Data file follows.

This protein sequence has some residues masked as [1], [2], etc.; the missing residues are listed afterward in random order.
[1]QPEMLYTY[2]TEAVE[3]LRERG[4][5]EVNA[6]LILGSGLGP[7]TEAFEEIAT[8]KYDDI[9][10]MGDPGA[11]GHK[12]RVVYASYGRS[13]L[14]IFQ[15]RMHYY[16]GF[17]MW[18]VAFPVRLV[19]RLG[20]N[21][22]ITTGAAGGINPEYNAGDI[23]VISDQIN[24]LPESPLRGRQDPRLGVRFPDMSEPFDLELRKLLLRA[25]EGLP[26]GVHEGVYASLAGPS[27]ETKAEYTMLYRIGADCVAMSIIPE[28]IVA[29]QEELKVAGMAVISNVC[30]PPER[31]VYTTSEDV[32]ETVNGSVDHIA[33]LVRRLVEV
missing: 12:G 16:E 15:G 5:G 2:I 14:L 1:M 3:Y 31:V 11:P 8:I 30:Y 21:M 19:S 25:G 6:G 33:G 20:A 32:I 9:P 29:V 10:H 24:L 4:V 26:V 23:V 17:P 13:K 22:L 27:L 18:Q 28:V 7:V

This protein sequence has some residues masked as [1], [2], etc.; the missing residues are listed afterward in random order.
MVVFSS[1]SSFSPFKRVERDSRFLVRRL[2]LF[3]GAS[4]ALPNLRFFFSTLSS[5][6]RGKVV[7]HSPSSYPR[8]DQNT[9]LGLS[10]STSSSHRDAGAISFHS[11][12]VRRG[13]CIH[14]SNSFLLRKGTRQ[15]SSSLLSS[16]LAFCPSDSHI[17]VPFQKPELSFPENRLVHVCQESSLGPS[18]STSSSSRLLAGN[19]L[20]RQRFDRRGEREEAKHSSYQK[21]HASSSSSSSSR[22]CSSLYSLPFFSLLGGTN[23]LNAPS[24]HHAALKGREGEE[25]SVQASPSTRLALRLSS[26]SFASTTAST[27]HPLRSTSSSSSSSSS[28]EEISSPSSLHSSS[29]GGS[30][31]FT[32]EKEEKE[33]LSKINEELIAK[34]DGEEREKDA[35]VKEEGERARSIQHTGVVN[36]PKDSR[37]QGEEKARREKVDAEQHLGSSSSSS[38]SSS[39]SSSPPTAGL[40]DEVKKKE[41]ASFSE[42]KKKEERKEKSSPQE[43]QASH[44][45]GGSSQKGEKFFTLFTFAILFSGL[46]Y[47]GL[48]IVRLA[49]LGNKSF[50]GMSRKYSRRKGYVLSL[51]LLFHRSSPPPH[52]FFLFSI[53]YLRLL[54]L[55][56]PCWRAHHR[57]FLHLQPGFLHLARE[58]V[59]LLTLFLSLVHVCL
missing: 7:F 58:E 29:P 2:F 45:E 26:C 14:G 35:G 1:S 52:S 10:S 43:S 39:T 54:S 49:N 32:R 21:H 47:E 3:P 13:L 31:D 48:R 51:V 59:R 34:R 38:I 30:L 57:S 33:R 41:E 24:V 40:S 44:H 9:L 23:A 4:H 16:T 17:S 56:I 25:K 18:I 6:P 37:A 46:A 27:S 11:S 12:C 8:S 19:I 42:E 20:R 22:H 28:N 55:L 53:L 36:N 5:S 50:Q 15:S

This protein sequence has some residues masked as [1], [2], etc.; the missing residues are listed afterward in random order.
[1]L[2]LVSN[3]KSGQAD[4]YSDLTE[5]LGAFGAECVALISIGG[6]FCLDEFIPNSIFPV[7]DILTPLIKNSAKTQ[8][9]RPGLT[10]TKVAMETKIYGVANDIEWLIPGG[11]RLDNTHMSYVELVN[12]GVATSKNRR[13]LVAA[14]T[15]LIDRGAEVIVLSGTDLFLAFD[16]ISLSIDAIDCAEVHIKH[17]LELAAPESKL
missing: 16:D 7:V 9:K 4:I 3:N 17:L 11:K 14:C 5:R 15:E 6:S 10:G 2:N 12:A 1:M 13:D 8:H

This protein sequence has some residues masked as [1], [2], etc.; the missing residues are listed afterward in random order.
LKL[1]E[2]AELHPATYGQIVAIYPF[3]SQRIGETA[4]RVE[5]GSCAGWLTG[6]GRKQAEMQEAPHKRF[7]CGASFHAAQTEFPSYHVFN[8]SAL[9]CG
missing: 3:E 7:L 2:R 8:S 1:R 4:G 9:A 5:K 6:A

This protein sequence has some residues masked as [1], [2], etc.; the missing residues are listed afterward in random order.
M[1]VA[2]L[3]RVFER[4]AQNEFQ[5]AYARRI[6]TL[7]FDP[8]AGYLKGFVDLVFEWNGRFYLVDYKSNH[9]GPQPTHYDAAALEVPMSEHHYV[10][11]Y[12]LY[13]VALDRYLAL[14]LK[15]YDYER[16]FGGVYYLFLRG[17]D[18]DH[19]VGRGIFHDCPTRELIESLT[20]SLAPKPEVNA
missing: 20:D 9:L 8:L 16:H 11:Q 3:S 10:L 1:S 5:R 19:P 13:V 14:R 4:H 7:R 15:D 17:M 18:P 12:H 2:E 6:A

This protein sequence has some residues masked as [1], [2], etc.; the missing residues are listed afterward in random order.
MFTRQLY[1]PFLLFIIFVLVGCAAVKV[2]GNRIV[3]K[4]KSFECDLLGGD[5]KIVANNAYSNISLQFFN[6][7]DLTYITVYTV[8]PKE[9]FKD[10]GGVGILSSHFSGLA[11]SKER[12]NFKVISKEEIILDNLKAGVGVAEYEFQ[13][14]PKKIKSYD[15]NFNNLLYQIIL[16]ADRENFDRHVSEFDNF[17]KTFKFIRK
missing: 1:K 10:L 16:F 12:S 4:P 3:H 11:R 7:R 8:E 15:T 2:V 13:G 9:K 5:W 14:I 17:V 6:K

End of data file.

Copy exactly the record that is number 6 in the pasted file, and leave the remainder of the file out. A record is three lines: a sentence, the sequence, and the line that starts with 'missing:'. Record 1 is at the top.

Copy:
This protein sequence has some residues masked as [1], [2], etc.; the missing residues are listed afterward in random order.
MFTRQLY[1]PFLLFIIFVLVGCAAVKV[2]GNRIV[3]K[4]KSFECDLLGGD[5]KIVANNAYSNISLQFFN[6][7]DLTYITVYTV[8]PKE[9]FKD[10]GGVGILSSHFSGLA[11]SKER[12]NFKVISKEEIILDNLKAGVGVAEYEFQ[13][14]PKKIKSYD[15]NFNNLLYQIIL[16]ADRENFDRHVSEFDNF[17]KTFKFIRK
missing: 1:K 10:L 16:F 12:S 4:P 3:H 11:R 7:R 8:E 15:T 2:V 13:G 9:K 5:W 14:I 17:V 6:K